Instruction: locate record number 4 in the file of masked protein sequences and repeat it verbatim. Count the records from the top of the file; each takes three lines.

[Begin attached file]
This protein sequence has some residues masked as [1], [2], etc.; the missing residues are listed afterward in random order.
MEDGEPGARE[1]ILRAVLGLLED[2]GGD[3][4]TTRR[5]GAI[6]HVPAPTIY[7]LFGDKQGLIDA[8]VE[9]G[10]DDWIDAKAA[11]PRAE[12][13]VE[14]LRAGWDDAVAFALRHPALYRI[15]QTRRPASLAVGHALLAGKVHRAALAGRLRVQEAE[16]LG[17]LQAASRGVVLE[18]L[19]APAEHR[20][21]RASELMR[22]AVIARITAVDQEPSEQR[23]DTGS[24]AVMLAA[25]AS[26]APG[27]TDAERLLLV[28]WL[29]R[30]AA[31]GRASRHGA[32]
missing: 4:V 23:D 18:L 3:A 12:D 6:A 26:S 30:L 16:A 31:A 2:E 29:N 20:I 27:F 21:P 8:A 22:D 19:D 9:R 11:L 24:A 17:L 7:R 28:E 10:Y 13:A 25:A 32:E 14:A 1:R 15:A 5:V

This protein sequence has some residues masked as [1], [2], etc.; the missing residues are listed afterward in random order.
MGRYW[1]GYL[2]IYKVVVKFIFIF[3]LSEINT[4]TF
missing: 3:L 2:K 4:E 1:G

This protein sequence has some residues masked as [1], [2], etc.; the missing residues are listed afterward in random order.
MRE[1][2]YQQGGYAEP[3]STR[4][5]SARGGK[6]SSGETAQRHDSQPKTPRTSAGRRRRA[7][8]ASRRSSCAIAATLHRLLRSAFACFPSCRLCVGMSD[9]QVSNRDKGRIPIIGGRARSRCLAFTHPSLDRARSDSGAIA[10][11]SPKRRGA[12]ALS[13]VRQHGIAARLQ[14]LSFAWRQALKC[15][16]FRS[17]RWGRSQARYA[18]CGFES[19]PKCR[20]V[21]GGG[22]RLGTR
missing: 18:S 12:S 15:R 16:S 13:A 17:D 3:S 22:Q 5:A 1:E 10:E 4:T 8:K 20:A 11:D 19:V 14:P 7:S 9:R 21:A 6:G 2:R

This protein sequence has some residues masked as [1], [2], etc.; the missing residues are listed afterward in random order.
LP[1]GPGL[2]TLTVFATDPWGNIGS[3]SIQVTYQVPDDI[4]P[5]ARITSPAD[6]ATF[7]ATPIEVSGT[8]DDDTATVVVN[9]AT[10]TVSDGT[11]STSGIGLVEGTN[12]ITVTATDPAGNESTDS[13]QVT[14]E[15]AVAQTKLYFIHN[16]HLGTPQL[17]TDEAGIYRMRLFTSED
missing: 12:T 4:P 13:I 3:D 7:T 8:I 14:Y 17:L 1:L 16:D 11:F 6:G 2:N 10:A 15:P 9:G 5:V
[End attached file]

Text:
This protein sequence has some residues masked as [1], [2], etc.; the missing residues are listed afterward in random order.
LP[1]GPGL[2]TLTVFATDPWGNIGS[3]SIQVTYQVPDDI[4]P[5]ARITSPAD[6]ATF[7]ATPIEVSGT[8]DDDTATVVVN[9]AT[10]TVSDGT[11]STSGIGLVEGTN[12]ITVTATDPAGNESTDS[13]QVT[14]E[15]AVAQTKLYFIHN[16]HLGTPQL[17]TDEAGIYRMRLFTSED
missing: 12:T 4:P 13:I 3:D 7:T 8:I 14:Y 17:L 1:L 16:D 11:F 6:G 2:N 10:A 15:P 9:G 5:V